The 71-year-old Cheney is collaborating with his cardiologist, Dr. Jonathan Reiner, and with his daughter, Liz Cheney. Scribner, an imprint of Simon & Schuster, announced Monday that the book is scheduled for next fall. It is currently untitled.
"It explains and talks about all the developments in cardiology by going through my own case," the former vice president said Monday during a brief telephone interview. "I'm alive today because of the tremendous advances that have been made."
Financial terms were not disclosed, although a "portion of the authors' net proceeds from the book will be donated to charity," according to Scribner. Cheney was represented by Washington attorney Robert Barnett, whose clients also include President Obama and former President George W. Bush.
Cheney and his daughter also worked together on his memoir "In My Time," published in 2011 by the conservative Simon & Schuster imprint Threshold Editions. Cheney said the new book will be completely "non-political." Authors at Scribner range from Stephen King, a longtime liberal, to former first lady Laura Bush.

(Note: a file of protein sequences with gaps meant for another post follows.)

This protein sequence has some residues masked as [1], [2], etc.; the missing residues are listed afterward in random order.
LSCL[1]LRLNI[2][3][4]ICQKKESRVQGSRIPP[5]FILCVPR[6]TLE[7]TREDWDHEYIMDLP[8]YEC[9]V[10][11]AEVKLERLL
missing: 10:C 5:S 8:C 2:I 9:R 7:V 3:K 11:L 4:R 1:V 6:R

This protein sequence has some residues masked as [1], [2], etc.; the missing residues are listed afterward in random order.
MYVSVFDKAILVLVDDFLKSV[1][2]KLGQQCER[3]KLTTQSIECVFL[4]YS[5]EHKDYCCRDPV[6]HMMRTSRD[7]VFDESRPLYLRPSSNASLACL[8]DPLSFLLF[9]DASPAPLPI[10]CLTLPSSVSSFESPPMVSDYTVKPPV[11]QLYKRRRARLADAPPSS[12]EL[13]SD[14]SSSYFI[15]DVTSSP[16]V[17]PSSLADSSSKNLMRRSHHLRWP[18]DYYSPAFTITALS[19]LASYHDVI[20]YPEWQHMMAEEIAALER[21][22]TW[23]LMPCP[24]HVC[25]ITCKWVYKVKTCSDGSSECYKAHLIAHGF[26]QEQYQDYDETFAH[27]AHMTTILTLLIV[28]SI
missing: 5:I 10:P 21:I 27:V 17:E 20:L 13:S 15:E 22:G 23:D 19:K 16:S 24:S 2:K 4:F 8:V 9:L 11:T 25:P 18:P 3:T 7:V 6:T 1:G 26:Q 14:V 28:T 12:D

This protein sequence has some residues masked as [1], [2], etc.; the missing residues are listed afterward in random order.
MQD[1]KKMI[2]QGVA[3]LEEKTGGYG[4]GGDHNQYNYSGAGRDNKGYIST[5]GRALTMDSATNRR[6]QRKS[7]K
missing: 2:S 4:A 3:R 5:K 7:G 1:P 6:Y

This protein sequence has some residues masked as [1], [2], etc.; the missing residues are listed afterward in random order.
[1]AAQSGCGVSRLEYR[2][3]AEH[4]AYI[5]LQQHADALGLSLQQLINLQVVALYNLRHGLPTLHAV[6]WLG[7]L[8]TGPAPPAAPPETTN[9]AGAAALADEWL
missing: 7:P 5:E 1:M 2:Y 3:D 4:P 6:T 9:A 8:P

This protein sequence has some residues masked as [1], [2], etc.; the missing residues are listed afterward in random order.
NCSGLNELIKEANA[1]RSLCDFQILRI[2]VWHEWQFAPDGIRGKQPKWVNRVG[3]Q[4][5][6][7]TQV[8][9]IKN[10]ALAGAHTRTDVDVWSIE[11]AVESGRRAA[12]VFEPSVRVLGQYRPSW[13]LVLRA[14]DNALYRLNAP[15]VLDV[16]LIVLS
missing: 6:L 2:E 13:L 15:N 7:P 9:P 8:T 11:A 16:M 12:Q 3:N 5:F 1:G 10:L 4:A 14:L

Cheney, who received a heart transplant in March, said that the idea for the book came from Reiner after they appeared together at the Cleveland Clinic for a conference on heart treatment. As Cheney explained, the clinic wanted him to speak because in his case "They've done everything they can to a patient."
As he wrote in "In My Time," Cheney was just 37 and running for Congress when he had his first heart attack, in 1978. Over the next 30 years, he had four more heart attacks, including one soon after Election Day in 2000 that required a stent to be inserted. In 2010, a year after he and President Bush left office, he had a battery-powered device installed to help his heart pump blood.
Cheney noted Monday that the procedures he had undergone were crucial steps ahead from the days when he was simply advised to quit smoking.
The former Vice President said that his current condition was "nothing short of a miracle." Two years ago, he was in "end-state heart failure." Now, "I'm better than I've been in years," well enough to indulge his beloved pastime of fly fishing.
"I spent a lot of time on the river this summer," he said, "and enjoying the finer things in life."